Two skeletons excavated in Syria before the civil war and once assumed to be prehistoric have been identified as among the earliest Islamic burials in the Levant.
According to archaeologists, analysis of the remains of the young man and woman buried close to each other in separate graves provides insights into early Islam and a period of religious and political shifts.
The bodies were among a number of burials discovered in excavations led by a Spanish-French team at Tell Qarassa, a Neolithic site in southern Syria, in 2009 and 2010.
Archaeogeneticist Cristina Valdiosera, of the University of Burgos, Spain, who coordinated the study, said indicators that two of them were of early Muslims, dating from the late 7th or early 8th centuries, came as a complete surprise. “With the goal of studying the first farming groups in the region we subjected the remains of 14 humans to ancient DNA analysis. Only two individuals from upper layers of the site contained sufficient amounts of endogenous DNA and these came from graves that we assumed belonged to a later prehistoric period. After radiocarbon dating it became clear we had something unexpected and special.”
A reassessment of the burial style indicated that it would be consistent with Muslim practices. The positions of the skeletons suggested that they had been wrapped before burial and both were facing Mecca. Study of the bones and teeth indicated that one skeleton was of a male aged 14-15, while the other was of a woman aged 15-21.
In their paper, in Communications Biology, they wrote: “The absence of trauma to the bones and the young age of the deceased suggests that they could have died from disease, possibly the plague of Justinian which ravaged the Middle East from 541AD to 749AD recurring in cycles. Specifically, the dates of the burials may be linked to the outbreak of 79AH (698AD) which was reported in Syria by [historian] as-Suyuṭī. However, we did not find conclusive evidence of pathogens and the exact cause of their death remains difficult to pinpoint.”
The team said Muslims of the period would normally have been buried in a cemetery but Islam’s requirement for burial within 24 hours of death made compromises necessary and could explain their isolated resting place. It was possible that they were transient Muslims, travelling as nomads or pilgrims, for example, in a Christian-majority region.
DNA analysis indicated that they were not closely related to each other. However they both belonged to a group with a genetic signature resembling those of modern Bedouins from the Negev — whose ancestors may have migrated to the region from Arabia around 700AD — and modern Saudis.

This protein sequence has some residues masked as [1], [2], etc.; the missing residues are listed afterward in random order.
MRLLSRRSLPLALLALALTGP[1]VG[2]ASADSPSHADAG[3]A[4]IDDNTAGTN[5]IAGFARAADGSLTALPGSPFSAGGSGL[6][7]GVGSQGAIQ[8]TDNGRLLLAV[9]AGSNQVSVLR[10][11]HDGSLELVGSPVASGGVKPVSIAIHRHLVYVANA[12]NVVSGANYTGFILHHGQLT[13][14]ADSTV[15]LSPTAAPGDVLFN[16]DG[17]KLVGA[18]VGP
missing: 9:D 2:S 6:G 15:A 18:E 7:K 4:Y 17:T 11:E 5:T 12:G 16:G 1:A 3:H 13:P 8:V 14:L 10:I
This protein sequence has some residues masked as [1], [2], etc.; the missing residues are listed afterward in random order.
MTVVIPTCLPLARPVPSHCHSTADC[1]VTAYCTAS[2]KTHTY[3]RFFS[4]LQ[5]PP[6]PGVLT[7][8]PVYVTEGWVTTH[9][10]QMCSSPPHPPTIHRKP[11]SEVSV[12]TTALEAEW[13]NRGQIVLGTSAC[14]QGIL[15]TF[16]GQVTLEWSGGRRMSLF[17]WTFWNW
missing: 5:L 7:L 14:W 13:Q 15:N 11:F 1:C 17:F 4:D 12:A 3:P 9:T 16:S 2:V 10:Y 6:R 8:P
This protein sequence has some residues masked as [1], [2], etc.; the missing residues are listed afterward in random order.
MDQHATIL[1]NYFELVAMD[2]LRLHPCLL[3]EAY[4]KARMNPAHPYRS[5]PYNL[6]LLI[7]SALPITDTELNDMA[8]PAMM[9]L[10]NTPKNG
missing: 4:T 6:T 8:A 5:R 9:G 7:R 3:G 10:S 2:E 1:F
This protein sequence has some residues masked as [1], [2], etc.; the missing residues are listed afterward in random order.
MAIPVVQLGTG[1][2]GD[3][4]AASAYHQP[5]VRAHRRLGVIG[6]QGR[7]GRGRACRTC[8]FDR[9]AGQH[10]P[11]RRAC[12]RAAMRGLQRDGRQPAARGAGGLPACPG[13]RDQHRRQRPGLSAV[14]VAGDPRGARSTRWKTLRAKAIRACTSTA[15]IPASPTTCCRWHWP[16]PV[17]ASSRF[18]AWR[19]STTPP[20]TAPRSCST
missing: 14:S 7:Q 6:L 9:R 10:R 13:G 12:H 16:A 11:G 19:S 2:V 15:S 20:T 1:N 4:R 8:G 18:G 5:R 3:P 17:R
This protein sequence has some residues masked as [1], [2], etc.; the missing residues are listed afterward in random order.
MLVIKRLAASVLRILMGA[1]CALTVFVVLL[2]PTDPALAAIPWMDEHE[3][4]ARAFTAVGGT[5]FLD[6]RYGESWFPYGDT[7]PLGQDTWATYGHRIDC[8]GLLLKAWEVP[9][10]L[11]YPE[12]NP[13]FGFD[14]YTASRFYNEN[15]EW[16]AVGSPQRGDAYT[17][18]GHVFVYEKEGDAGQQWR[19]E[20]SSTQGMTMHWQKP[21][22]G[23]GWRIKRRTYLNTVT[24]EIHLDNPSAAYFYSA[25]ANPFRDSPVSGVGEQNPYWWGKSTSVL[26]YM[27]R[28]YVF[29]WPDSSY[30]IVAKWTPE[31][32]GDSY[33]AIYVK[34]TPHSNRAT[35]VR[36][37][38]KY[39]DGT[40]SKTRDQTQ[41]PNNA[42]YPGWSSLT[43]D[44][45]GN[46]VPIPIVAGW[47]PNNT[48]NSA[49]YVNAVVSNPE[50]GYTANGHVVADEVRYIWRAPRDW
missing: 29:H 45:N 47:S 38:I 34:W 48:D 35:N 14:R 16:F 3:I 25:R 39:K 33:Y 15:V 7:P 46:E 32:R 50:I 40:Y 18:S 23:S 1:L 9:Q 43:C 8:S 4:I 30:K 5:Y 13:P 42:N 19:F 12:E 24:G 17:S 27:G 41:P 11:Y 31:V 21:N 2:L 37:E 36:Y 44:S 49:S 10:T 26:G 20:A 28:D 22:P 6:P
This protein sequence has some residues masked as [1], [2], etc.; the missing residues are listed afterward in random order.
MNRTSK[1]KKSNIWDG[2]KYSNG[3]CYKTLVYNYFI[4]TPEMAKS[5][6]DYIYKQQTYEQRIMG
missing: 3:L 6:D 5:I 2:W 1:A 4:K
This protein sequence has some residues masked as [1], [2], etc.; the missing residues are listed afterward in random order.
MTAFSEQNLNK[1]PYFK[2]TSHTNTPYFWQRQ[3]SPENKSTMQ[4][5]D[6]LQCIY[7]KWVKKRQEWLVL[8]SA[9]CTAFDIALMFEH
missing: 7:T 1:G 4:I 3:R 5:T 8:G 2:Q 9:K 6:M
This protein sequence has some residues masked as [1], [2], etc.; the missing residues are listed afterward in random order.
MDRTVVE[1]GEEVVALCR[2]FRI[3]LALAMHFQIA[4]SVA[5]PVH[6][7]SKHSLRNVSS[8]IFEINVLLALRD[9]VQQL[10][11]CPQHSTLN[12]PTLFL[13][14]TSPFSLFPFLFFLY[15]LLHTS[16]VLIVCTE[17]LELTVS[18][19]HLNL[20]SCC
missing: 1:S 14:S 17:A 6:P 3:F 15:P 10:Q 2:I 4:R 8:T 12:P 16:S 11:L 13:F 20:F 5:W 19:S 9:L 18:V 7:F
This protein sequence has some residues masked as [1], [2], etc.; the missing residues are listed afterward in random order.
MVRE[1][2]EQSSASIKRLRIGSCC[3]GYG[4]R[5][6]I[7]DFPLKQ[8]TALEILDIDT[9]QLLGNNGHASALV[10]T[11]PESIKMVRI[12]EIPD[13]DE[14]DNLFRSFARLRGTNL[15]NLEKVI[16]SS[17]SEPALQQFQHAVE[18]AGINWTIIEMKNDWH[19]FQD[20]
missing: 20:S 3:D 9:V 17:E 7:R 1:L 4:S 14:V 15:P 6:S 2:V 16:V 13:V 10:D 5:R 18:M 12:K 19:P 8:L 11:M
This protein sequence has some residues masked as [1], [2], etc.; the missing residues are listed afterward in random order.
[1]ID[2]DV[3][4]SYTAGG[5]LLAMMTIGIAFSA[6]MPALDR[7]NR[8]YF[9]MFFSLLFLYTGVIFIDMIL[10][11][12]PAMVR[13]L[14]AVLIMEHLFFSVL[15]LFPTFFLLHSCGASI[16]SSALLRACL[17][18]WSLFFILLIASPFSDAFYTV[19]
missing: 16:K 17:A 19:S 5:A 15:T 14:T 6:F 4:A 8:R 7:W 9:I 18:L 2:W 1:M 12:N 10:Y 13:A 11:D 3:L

They were not closely related to modern Syrians or any other modern or ancient Levantines whose DNA has been studied.
Stable isotope analysis of bone samples indicated that both individuals had diets high in animal products such as milk and meat, also consistent with the diet of nomadic Bedouins. The researchers said it was possible the young man and woman belonged to “groups that migrated from the Arabian Peninsula to the Levant during the early years of Islam and experienced strong cultural barriers that over time prevented mixing with neighbouring populations”.
Syria, which had been part of the Christian eastern Roman, or Byzantine, empire, was conquered by Arab Muslim armies during the 630s and became the centre of an Islamic empire after the founding of the Umayyad caliphate in Damascus in 661. However, the spread of Islam and Arab identity and language took place over centuries.
The team said theirs was was the first genetic study of early Islamic burials in the region. The only previous genetic data related to early Islamic burials looked at remains from the south of France, where 8th century remains found near Nimes were identified as those of Berber soldiers.
They added that the remains provided additional evidence for the early adoption of specific Islamic burial rites that were followed even in remote locations.
And they wrote in conclusion that: “The genomic ancestry of the two individuals buried at Tell Qarassa in the late 7th or early 8th century offers a glimpse of early Islamic society in Syria . . . Our results suggest the early presence of Muslim Arabs in the Syrian countryside. Extensive additional sampling from different groups in this region is crucial to understand the extent of their genetic structure today and to potentially identify relatively genetically isolated populations, which could have implications for population genetic and clinical studies.
“The Middle East is a region with a complex history and a diverse ethnic and genetic composition, yet our current understanding of the genetic structure in the past and present appears to have only scratched the surface.”